Posted by: Bruce Einhorn on November 26, 2007
On Friday, Barry Diller announced that his company plans to make a big push into China. Diller says that his company, IAC/InterActive Corp., will be putting $100 million into the country. “We’ve certainly got enough capital to do damage,” the mogul said. That may be. But we’ve heard this story and the magical $100 million number before. It was only two years ago that Meg Whitman made headlines when talking about eBay’s plans to charge into China with a war chest of about $100 million. Unfortunately for eBay, local rivals weren’t scared off by talk of deep-pocketed Americans entering the market. Taobao, owned by local e-commerce pioneer Alibaba, so thoroughly took over the Chinese consumer-auction business that eBay last December threw in the towel, giving up on its stand-alone Chinese venture and forming a partnership with Li Ka-shing’s Tom Online.
Diller, to his credit, acknowledges that lots of other U.S. companies have, like eBay, tried and failed to make a dent in the Chinese Internet world. The same year that Whitman unveiled eBay’s China strategy, for instance, IAC took control of ELong, a Chinese travel service site. And with Diller’s company at the helm, ELong went nowhere, falling far behind local rival Ctrip. IAC’s in good company. So far, no U.S. Internet company has scored a big success in China. Amazon might be the one exception, since the company controls one of the biggest online retailers, Joyo, but it’s still very early in the e-tailing era. Others, including Google, Yahoo, and Microsoft, have struggled. (For more on emerging e-commerce in China, see this BW story).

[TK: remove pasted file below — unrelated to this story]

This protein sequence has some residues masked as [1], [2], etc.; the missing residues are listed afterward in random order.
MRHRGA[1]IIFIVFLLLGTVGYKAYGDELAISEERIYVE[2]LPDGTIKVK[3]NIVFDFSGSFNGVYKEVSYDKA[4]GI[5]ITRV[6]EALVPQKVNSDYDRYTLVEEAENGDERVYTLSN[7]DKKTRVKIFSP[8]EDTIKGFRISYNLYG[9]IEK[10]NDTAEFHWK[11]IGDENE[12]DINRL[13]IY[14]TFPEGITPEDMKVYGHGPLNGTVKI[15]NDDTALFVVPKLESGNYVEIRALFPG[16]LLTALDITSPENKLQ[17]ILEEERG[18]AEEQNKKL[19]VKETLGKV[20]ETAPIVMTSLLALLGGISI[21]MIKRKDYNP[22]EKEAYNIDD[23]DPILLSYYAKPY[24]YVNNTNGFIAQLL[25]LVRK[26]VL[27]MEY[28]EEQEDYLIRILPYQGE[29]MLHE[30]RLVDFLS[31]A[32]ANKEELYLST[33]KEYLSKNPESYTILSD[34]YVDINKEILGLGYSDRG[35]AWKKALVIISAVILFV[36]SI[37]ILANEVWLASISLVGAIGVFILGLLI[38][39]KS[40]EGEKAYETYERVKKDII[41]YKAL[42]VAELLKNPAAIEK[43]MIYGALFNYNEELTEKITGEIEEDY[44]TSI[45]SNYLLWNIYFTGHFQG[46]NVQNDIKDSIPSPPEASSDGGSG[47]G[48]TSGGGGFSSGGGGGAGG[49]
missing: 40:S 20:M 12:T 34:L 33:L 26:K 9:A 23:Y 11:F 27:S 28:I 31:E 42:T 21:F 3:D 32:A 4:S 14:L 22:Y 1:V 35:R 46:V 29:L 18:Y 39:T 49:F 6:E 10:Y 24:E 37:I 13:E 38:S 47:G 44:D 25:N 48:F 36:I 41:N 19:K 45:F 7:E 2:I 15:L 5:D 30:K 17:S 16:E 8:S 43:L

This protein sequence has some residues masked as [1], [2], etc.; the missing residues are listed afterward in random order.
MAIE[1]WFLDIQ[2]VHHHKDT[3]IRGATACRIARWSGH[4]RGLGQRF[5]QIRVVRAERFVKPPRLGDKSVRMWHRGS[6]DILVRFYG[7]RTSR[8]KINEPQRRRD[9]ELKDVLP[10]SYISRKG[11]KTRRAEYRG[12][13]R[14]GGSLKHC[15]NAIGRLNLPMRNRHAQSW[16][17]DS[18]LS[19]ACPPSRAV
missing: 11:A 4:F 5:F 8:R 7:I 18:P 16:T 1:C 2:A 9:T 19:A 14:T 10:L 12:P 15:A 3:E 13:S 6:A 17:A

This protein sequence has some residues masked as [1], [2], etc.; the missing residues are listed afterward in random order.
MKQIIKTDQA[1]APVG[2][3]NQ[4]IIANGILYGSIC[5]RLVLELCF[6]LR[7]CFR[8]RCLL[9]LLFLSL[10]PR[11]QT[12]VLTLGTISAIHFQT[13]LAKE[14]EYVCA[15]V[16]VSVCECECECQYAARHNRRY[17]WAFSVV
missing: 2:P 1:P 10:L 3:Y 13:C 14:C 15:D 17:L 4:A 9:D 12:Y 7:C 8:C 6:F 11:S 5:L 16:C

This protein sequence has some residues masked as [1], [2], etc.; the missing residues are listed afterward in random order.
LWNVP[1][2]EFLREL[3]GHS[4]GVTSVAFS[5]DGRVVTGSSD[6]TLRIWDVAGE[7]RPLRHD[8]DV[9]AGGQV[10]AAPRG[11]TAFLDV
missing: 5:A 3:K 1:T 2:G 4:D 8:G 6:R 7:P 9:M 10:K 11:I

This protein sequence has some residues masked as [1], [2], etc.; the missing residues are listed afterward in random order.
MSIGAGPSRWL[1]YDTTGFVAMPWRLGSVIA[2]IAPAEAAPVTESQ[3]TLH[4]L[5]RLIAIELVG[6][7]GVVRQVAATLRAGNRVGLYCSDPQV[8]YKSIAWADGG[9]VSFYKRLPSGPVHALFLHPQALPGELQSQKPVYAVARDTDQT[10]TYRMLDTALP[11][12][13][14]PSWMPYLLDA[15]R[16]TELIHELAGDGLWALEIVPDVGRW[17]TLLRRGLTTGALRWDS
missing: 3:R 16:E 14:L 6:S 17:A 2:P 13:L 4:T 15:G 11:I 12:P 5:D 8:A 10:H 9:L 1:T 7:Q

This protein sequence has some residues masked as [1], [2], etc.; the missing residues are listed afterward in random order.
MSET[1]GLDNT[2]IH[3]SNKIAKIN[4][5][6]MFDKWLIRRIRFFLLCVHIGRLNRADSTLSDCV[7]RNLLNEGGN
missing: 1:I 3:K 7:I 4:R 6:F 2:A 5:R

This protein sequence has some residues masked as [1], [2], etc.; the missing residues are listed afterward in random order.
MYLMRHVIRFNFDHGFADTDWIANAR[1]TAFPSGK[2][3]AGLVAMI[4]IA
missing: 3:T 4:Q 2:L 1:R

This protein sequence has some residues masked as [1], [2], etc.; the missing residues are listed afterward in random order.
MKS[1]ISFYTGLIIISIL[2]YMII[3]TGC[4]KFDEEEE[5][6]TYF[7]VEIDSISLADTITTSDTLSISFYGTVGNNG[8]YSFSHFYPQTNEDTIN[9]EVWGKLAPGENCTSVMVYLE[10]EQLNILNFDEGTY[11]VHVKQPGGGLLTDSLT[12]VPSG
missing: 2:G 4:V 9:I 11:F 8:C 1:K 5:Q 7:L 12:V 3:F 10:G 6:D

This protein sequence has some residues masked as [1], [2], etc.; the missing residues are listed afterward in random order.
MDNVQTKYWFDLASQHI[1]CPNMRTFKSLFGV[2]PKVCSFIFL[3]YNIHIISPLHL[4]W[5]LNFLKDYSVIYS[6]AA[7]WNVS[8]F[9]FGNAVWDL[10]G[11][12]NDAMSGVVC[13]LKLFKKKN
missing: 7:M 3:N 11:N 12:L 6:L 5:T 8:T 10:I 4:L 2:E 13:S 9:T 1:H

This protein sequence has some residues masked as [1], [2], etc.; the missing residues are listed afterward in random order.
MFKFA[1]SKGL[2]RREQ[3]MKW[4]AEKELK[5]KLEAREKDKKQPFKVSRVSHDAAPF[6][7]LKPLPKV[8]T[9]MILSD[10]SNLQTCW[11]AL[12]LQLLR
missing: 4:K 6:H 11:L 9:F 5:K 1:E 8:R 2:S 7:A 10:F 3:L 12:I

Do Barry Diller’s folks know something that the others don’t? We’ll see. Diller says that IAC has learned from its ELong mistake. “I think we, in our imperialistic way, made some early dumb decisions and hopefully we’re making smarter ones now,” the AP quoted Diller saying on Friday.